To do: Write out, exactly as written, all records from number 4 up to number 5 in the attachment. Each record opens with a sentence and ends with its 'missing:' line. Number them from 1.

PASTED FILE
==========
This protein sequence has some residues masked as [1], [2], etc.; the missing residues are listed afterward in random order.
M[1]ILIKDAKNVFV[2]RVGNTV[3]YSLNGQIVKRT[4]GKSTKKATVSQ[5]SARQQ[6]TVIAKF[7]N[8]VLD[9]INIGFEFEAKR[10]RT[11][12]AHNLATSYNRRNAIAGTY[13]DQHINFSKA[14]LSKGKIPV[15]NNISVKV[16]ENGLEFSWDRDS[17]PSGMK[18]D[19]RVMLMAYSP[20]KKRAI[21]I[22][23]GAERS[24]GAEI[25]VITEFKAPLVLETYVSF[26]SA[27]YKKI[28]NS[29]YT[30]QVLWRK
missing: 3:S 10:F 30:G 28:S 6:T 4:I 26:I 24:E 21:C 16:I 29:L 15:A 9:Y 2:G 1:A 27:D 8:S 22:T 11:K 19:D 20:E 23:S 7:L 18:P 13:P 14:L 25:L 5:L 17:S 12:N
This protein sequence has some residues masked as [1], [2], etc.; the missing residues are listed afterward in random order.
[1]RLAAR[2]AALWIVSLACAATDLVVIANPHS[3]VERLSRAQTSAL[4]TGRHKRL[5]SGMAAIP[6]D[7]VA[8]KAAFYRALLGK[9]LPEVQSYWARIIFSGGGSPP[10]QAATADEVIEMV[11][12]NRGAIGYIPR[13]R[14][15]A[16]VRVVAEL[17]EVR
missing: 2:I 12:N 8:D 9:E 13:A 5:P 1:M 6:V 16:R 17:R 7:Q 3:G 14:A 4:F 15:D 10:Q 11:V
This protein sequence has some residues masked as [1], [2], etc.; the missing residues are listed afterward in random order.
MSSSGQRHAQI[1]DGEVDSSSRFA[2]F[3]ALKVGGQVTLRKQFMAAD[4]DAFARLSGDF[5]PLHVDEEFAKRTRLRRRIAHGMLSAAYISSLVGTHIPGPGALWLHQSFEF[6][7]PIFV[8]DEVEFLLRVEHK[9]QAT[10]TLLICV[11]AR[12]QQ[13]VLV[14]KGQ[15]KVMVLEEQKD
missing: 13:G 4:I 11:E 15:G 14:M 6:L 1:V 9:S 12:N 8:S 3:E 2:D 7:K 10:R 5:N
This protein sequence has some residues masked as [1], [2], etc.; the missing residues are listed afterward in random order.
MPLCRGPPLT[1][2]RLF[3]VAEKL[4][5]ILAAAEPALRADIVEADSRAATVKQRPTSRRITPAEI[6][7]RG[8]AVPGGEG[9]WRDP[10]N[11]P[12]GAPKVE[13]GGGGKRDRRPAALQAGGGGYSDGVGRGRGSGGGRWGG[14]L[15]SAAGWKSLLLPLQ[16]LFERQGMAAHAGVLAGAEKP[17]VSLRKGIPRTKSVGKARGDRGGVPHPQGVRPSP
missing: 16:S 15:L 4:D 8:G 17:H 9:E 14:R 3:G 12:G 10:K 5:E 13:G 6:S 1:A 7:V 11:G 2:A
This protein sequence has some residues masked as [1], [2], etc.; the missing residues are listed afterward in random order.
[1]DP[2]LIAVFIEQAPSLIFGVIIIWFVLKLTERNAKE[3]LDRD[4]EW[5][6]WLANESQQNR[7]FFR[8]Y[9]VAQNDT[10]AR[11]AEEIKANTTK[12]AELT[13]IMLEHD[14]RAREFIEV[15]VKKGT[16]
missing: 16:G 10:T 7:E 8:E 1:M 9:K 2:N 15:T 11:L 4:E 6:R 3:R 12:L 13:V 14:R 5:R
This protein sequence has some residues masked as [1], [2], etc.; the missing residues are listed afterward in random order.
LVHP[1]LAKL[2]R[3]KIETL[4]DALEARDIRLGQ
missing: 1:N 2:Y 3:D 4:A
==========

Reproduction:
This protein sequence has some residues masked as [1], [2], etc.; the missing residues are listed afterward in random order.
MPLCRGPPLT[1][2]RLF[3]VAEKL[4][5]ILAAAEPALRADIVEADSRAATVKQRPTSRRITPAEI[6][7]RG[8]AVPGGEG[9]WRDP[10]N[11]P[12]GAPKVE[13]GGGGKRDRRPAALQAGGGGYSDGVGRGRGSGGGRWGG[14]L[15]SAAGWKSLLLPLQ[16]LFERQGMAAHAGVLAGAEKP[17]VSLRKGIPRTKSVGKARGDRGGVPHPQGVRPSP
missing: 16:S 15:L 4:D 8:G 17:H 9:E 14:R 3:G 12:G 10:K 5:E 13:G 6:S 1:A 7:V 11:G 2:A
This protein sequence has some residues masked as [1], [2], etc.; the missing residues are listed afterward in random order.
[1]DP[2]LIAVFIEQAPSLIFGVIIIWFVLKLTERNAKE[3]LDRD[4]EW[5][6]WLANESQQNR[7]FFR[8]Y[9]VAQNDT[10]AR[11]AEEIKANTTK[12]AELT[13]IMLEHD[14]RAREFIEV[15]VKKGT[16]
missing: 16:G 10:T 7:E 8:E 1:M 9:K 2:N 15:T 11:L 4:E 6:R 3:R 12:L 13:V 14:R 5:R